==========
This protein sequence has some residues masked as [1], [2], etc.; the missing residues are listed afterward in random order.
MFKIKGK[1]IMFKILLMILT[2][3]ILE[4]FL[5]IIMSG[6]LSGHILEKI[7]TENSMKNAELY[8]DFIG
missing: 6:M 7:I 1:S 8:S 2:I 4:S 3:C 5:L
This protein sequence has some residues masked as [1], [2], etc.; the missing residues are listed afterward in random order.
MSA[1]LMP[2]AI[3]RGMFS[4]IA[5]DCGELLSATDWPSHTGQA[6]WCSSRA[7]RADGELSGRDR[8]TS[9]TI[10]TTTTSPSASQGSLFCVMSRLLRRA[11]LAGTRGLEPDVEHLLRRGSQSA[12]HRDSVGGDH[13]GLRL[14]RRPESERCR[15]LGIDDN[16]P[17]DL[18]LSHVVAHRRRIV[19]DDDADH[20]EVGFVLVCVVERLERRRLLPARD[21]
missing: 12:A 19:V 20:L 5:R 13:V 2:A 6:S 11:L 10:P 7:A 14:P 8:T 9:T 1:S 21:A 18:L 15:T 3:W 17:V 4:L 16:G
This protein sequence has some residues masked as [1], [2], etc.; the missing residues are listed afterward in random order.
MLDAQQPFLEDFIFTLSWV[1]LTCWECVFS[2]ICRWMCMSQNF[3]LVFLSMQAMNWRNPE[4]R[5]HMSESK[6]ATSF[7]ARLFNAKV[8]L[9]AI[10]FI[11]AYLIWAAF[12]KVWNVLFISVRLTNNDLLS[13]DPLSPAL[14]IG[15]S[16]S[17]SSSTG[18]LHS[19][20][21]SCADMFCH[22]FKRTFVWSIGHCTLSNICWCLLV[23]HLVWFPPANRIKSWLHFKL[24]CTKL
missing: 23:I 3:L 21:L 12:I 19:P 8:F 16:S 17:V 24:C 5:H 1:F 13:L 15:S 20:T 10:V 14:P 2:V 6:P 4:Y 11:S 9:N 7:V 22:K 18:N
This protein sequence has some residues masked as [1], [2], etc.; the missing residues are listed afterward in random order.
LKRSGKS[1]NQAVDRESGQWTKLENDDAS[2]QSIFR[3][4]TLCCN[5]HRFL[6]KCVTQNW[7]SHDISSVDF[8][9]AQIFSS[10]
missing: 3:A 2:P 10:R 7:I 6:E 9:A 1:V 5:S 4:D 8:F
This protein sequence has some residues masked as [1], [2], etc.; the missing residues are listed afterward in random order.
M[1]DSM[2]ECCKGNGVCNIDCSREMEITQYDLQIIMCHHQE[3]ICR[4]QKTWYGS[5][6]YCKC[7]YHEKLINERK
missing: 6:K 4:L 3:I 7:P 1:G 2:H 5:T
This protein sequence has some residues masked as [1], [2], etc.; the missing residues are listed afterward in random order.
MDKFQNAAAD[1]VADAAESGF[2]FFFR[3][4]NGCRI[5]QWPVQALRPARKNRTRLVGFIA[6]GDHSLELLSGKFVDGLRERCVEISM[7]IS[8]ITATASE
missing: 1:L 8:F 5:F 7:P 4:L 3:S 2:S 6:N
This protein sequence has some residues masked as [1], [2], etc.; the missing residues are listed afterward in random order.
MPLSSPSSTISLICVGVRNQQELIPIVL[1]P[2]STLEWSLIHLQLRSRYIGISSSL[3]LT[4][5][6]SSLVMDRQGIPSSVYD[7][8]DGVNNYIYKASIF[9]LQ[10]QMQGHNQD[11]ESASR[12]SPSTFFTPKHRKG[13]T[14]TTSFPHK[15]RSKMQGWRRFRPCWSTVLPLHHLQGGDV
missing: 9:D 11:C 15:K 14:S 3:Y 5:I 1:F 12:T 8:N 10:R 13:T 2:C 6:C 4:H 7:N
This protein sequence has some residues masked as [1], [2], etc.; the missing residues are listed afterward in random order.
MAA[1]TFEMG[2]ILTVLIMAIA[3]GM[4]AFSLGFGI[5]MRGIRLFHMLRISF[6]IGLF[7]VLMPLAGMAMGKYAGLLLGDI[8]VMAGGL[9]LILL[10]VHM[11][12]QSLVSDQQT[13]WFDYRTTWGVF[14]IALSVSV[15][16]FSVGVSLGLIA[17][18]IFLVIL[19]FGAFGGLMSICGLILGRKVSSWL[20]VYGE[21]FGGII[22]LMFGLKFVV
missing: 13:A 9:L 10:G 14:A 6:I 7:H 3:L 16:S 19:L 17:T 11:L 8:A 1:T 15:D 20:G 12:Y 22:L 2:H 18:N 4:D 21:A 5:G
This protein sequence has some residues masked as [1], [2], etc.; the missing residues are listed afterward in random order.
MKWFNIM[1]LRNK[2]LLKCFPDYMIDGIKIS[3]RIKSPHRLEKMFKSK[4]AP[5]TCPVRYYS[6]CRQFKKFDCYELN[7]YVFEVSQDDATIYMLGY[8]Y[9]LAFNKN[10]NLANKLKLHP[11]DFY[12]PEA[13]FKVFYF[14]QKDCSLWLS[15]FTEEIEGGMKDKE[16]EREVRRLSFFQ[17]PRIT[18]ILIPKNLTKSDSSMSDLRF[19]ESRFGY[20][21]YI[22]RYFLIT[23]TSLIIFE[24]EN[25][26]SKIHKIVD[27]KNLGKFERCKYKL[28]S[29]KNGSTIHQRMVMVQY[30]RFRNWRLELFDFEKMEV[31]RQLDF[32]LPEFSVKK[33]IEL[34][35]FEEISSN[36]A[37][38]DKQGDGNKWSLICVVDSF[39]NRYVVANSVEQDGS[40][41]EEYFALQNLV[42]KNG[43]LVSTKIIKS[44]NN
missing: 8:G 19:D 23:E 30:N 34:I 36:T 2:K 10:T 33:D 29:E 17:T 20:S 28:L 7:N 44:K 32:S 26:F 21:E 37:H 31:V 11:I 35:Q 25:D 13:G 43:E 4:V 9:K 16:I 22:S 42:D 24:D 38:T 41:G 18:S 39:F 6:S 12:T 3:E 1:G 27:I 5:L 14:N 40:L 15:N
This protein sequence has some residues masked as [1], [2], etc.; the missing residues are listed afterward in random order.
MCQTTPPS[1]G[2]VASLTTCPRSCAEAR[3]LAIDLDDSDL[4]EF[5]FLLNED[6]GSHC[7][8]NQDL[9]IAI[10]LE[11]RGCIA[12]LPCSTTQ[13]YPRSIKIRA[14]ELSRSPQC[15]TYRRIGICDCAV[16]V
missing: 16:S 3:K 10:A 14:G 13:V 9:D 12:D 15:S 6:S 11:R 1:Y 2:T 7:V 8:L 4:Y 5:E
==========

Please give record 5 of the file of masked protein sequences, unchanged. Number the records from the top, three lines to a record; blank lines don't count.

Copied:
This protein sequence has some residues masked as [1], [2], etc.; the missing residues are listed afterward in random order.
M[1]DSM[2]ECCKGNGVCNIDCSREMEITQYDLQIIMCHHQE[3]ICR[4]QKTWYGS[5][6]YCKC[7]YHEKLINERK
missing: 6:K 4:L 3:I 7:P 1:G 2:H 5:T